It helped that it felt like summer on the Fife coast. After low fronts had swept across the UK for the past five or six weekends, a high front for this one delivered warm sunshine and a soft breeze for the latest biennial bout between the top amateurs of Great Britain & Ireland and their United States counterparts.
Enjoying being able to walk out on the fairways with the players – it’s a tradition with this brilliant event and long may it continue – big crowds with each match in both sessions were treated to some brilliant golf over the course of ten hours in total. Oh, and what a day it proved to be for the Scots involved in it. Through the combined efforts of Calum Scott and Connor Graham, the Caledonian contingent contributed three points out of three, helping the home team, which is being captained by Forfar man Stuart Wilson, to a 7.5-4.5 lead at the halfway stage. It’s the biggest advantage for GB&I at this point in the contest since 1989.
"Obviously a great day for us results-wise,” admitted Wilson, who is seeking revenge for a narrow defeat in his first crack at the captaincy at Seminole two years ago. Referring to the fact his side trailed 6-2 early on in the singles before winning that session by a point to add to a 3-1 morning success – it turned GB&I’s way when Daniel Summerhays missed a short putt in one match before Alex Maguire rolled in a 12-footer in another one – he added: “We showed grit and determination and managed to take a few points against the head.”
To the delight of the majority of those fans, home duo Graham and Scott joined forces to deliver a 3&2 morning win, covering 16 holes in six-under-par and being bogey-free in the process as they took down Ben James and Caleb Surratt, the world No 7 and 8 respectively.
It was a winning debut for both players and, in the case of Graham, the sweet success came as he made history by becoming the youngest-ever Walker Cup player. At 16 years and ten months, the Blairgowrie player is a month younger than Oliver Fisher was when the Englishman played in the 2005 contest in Chicago.
“Yeah, it was a great experience,” admitted Graham, who is coached in St Andrews by Irishman Fintan Bonner. “It was quite nerve wracking at the start of the round, but I tried to get in the flow and play some good golf.” In doing so, he showed exactly why Wilson, who won the 2004 Amateur on the Old Course, and his fellow selectors handed him a pick ahead of players higher than him in the World Amateur Golf Ranking.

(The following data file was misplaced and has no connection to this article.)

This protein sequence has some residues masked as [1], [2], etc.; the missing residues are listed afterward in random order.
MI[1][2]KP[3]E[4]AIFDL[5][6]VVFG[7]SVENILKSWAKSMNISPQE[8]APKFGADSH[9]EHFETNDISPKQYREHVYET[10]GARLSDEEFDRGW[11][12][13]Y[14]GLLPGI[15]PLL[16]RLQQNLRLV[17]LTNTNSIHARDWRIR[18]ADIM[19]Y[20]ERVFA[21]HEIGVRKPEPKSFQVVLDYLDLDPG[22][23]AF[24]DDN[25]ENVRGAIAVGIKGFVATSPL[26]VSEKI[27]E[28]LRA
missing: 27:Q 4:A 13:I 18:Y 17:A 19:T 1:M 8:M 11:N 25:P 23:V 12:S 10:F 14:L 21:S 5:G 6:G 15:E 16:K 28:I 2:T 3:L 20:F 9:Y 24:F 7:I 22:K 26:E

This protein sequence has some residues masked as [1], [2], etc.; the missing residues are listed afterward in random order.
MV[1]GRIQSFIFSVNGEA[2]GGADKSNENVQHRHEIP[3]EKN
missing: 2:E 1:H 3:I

“It’s definitely quite surprising to make a Walker Cup at such a young age,” admitted Graham, who has also been selected to play in the Junior Ryder Cup in Rome later this month. “It’s such a cool experience being here at the home of golf and playing in front of home fans.”
Though Graham, who already knew it would be the case due to the pairings for the opening two sessions having been submitted before the opening ceremony on Friday, sat out the afternoon singles, it was back into action for Scott and the 19-year-old Nairn player was equally impressive with his own ball.
His opponent, Nick Gabrelick, twice fought back from being two down but, cheered on by what seemed to be a small army of yellow-cap wearing members from his home club, including big brother and 2019 Walker Cupper Sandy, Scott secured his second point of the day in style with back-to-back birdies at the 16th and 17th. He enjoyed rolling in a ten-footer for the first one, knowing how important that might be as he edged in front again, but hitting a wedge from 153 yards over a back flag to around 16 feet at the Road Hole and probably raising the biggest roar of the day is something he’ll remember for the rest of his life.
“That’s as good as it gets,” admitted the Texas Tech man, who was later joined in delivering a double success by Englishman John Gough, as some people in the crowd sang his name. “To birdie the last two holes to close out a really tight match just means the world to me, as does having everyone from home supporting me and also from all over Scotland as well. It’s just incredible.”
With Jim Milligan, who clinched GB&I’s first win on US soil in that 1989 encounter at Peachtree, among those out watching, Scott and Graham didn’t put a foot wrong in the morning and, in front of an afternoon gallery that included other ex-Walker Cup players in David Carrick, Graeme Shaw, Craig Watson and David Patrick, it was an equally impressive effort from Scott on his own.
“Usually in singles matches it’s pretty lonely with you and your caddie versus your opponent and his caddie,” he admitted. “You don’t tend to talk too much to your opponent as you are focused on your own game. But I felt with the support of everyone out here, it helped a lot as there were a lot more people with me than against me and that just felt amazing. I couldn’t be happier.
“I am so delighted to have played that well under pressure. It shows I can do it. It shows where my game is at the moment, both in terms of what I need to improve and what is really good right now, so I am really happy. I don’t usually fist pump, but I was so pumped up that I did one on the 17th green to the crowd as it was amazing.”
Foursomes (US names first)
Gordon Sargent/Dylan Menante bt Barclay Brown/Mark Power 3&2
Caleb Surratt/Ben James lost to Calum Scott/Conor Graham 3&2
Preston Summarhays/David Ford lost to Matthew MacLean/John Gough 1 hole
Nick Dunlap/Stewart Hagestad lost to Alex Maguire/James Ashfield 1 hole
Caleb Surratt bt Barclay Brown 4&3
Nick Gabrelick lost to Calum Scott 2&1
Gordon Sargent bt Jack Bigham 1 hole
Austin Graser lost to Liam Nolan 1 hole
David Ford lost to Mark Power 1 hole
Preston Summerhays halved with Matthew MacLean
Stewart Hagestad bt Alex Maguire 4&3
Nick Dunlap lost to John Gough 6&5